Europe’s top banking supervisor is writing to the region’s biggest lenders to warn that many of them are failing to do enough to prepare for a likely increase in bad loans due to the fallout from the coronavirus pandemic.
Andrea Enria, president of the European Central Bank’s supervisory board, said the shortfalls in banks’ preparations for a likely rise in bad loans was one factor to be considered in its decision on whether to allow them to resume dividend payments and share buybacks.
Speaking at the Financial Times Global Banking Summit, Mr Enria said some of the 117 banks it oversees were “all over the place” on provisioning for the likely rise in non-performing loans. This was “a concern” for supervisors, he warned.
The ECB ordered eurozone banks to stop all dividends and share buybacks to conserve €30bn of capital in March, shortly after the pandemic arrived in Europe. Since then, the sector has been lobbying hard for stronger banks to be allowed to resume capital distributions early next year.
Mr Enria said “there is genuinely an intensive debate” at the ECB over whether to allow some banks to resume payouts to shareholders. He said the macroeconomic outlook would also be a factor in its decision, which is due to be announced after the ECB publishes its new 2023 forecasts on December 10.
“We will actually come out with what we call a ‘Dear CEO’ letter to the banks under our supervision in which we will highlight some issues we want them to address in terms of their approach to credit risk,” he said. The move is expected to be announced by the ECB on Friday.
The ECB has warned banks that under a severe scenario it modelled recently they could face an extra €1.4tn of non-performing loans, more than in the 2008 crisis.
Mr Enria said the ECB would “challenge the banks” to come up with “reliable projections that could make us sufficiently reassured that they can do it and they really have sufficient space to restart their own payments to their own shareholders”.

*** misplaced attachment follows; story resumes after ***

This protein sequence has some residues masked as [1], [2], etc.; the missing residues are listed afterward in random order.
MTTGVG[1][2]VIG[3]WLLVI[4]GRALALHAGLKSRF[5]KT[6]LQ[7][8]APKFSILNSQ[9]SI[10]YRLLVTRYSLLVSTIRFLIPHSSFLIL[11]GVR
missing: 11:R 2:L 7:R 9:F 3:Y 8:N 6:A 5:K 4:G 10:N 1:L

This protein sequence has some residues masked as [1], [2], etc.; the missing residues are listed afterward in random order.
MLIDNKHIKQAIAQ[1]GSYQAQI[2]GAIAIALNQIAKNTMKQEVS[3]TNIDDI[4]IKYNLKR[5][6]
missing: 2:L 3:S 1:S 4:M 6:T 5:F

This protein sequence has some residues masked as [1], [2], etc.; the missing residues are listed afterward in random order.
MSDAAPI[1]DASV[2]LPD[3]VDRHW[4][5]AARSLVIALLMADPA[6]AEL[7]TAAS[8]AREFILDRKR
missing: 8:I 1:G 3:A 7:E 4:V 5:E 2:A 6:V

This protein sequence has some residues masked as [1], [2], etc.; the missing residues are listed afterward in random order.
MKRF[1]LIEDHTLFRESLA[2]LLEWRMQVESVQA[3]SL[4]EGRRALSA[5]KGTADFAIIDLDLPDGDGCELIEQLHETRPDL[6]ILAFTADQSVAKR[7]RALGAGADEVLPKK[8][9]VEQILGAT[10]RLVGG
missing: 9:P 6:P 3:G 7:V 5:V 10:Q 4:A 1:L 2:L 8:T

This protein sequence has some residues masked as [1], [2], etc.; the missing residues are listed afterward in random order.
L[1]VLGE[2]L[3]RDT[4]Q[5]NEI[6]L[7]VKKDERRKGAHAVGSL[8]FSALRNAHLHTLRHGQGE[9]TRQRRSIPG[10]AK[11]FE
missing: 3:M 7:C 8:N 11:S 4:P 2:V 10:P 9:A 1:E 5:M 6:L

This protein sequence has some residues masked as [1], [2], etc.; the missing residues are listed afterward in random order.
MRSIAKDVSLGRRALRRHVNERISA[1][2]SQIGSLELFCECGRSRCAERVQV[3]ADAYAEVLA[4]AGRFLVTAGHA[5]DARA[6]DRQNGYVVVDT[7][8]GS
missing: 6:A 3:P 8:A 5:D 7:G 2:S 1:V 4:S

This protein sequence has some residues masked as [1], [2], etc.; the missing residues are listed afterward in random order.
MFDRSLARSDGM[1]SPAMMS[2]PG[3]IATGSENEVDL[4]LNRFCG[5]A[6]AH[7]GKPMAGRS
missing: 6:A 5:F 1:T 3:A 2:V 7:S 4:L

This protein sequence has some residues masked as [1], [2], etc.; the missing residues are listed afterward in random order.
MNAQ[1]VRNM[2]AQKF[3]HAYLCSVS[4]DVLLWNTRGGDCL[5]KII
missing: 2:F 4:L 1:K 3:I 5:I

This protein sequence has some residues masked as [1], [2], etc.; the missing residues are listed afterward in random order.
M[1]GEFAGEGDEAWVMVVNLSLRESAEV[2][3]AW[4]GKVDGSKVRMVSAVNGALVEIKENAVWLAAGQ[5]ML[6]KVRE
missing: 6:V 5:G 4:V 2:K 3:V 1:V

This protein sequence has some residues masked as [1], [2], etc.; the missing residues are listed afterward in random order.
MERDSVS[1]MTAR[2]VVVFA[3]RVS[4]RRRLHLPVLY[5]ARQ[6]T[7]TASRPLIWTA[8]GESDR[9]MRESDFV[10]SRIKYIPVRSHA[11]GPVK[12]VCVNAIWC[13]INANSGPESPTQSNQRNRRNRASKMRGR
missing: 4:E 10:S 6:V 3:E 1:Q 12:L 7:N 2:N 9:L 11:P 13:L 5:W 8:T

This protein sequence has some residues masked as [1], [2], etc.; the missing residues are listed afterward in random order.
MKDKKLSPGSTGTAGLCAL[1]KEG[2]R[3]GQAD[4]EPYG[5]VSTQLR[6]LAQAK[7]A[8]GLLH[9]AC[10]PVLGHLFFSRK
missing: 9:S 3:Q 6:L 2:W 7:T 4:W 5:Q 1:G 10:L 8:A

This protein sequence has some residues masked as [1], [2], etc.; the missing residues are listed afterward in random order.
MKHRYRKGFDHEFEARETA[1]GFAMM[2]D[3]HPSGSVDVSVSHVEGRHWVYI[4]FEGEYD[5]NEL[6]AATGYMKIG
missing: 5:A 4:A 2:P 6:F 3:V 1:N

He said eurozone banks were split into “three buckets”: one group has reassessed each client individually in light of an expected deterioration of credit risk; a second group has taken sizeable general provisions without precisely identifying which clients are at risk of default; and a third group has taken “a wait-and-see approach”. The third group was now the ECB’s main supervisory focus and concern, Mr Enria said.
The ECB’s financial stability report published on Wednesday said that banks could face a second wave of loan losses, especially if governments withdraw their loan guarantees and debt moratoria before the economy has fully recovered.
It said provisioning by eurozone banks “remains below levels observed during previous crises and those in other jurisdictions, notably the US”. It added that bank provisions were also “lower than what would have been suggested by historical regularities, although this may be partly explained by the impact of extraordinary policy measures in reducing credit risk”.
Mr Enria said there was a risk of a “cliff edge” for banks that did not take sufficient provisions being faced with a surge in bad loans, which he said could “clog their balance sheets and make them unable to actually support the recovery”.
This week the European Banking Authority said it would reintroduce measures giving banks more flexibility in how they provision for loans subject to Covid forbearance. But the EBA stressed the need for responsible reporting of risks that emerge.